Eleven Things To Know About Being A Cyclist’s Wife:

Eleven Things To Know About Being A Cyclist’s Wife: By Christina Barton


I have been a cyclist’s wife (and girlfriend) for nearly six years now. I have come a long way since the days when I didn’t think cycling was a team sport and these are the things I have learned to be the best cyclist’s wife I can be:


  • When you arrive at a road race be ready to be in the feed zone for 4 hours in the blazing hot sun to hand off 2 bottles that will most likely be dropped.


  • Never take Dave Santos seriously when he says to motor pace a teammate back to the group during the race. This is not only illegal, but I would probably hit a few riders in an attempt to do this.


  • Keep reminding your husband that shaved legs and spandex are sexy.


  • If you are in the pit during a criterium, it is important to stop looking at Pinterest on your phone to hand a rider on your team a wheel when he gets a flat. They do not like it when they have to wait for you to pin the article on how to make cookies in a microwave.


  • Be willing to give up your car to the team director at any moment because when he is in race mode that man can be scary as hell! Disclaimer: Paul Abrahams is actually the nicest guy in the world.


  • Try not to be jealous of the podium girls when they are kissing your husband after he wins.


  • Listen to your husband talk about everything that happened in the race and pretend to understand all of the lingo — He was riding 27s? No way! (Is that a thing?)


  • If a rider crashes during a race and is bleeding from his head, do not stand in the way crying and saying to yourself you did this with your mind because he is on a different team.


  • Keep other wives posted on what’s going on during the race if they are unable to make it, unless their husband is not doing well.


  • Pretend it’s not the millionth time someone at the race asks you, “Oh, so you ride bikes too?” To answer this question-No, I do not also ride. I believe my husband rides enough for the both of us!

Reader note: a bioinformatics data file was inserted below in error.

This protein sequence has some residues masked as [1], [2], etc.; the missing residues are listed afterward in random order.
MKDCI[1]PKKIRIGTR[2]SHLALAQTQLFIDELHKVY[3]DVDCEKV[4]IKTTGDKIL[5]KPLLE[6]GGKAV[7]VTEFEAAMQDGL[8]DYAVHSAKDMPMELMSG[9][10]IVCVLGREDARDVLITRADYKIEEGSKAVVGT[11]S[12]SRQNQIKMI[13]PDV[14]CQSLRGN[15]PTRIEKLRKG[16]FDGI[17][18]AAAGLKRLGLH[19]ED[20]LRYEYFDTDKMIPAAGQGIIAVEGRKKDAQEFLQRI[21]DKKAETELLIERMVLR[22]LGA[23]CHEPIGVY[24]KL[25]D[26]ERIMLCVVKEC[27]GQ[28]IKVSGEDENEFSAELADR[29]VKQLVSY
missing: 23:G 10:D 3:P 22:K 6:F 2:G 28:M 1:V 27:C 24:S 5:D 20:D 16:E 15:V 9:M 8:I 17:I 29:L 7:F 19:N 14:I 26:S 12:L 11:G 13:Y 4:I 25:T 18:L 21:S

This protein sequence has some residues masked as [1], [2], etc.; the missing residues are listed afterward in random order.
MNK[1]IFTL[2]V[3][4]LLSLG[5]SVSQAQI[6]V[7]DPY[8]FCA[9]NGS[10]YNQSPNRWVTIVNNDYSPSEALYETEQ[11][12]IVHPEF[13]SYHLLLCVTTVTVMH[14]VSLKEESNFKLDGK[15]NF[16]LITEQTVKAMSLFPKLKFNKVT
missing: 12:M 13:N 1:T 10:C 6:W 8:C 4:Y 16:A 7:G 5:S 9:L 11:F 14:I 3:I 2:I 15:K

• Be understanding when he cannot text you 3 seconds after the race is over to tell you the results.


  • And the most important thing you can do as a cyclist’s wife is to be supportive. I am so proud of my husband and I think what he does it not only cool, but takes so much discipline and I really respect that.
Photo Credit: Michael Ratcliff, Action Media LLC

Christina’s Husband Chris Barton: Photo Credit: Michael Ratcliff, Action Media LLC

The Hell Of The North (County) BWR


Crazy Map!

Hard work and endurance to get to the finish line in the BWR and life are

critical to success. As an observer and not a participant I applaud the

stamina each of the riders had in conquering both segments of the BWR.

The Waffer segment is a challenge in itself at 72 miles. The course is

named Hell of The North for a reason. Add in another 72 or so miles and

you move from hard to WOW with the Waffle segment. Hats off to all that

took up the challenge. Please do visit the BWR site to see the final


I would be remiss is not mentioning the Spy Optic family who made this

event happen. Maddy Isbell, always with a radio in hand, conquered a

herculean task to make the third annual BWR run smoothly from start to

Podium awards. Her staff in Orange Shirts, which makes up about half the

office of Spy Optic also deserved a Pat On The Back.

I personally can only dream of participating in next years BWR. The

strength and heart shown by all the riders has given me a nice challenge

to try next year.

Your reporter on the scene

Jim Stewart



BWR Smoking Hot Help.

BWR Smoking Hot Help.

Murphy and Rivera Take Dual Victories for UnitedHealthcare Pro Cycling Team in Stage 3 of Joe Martin Stage Race

Cycling Illustrated

Murphy and Rivera Take Dual Victories for UnitedHealthcare Pro Cycling Team in Stage 3 of Joe Martin Stage Race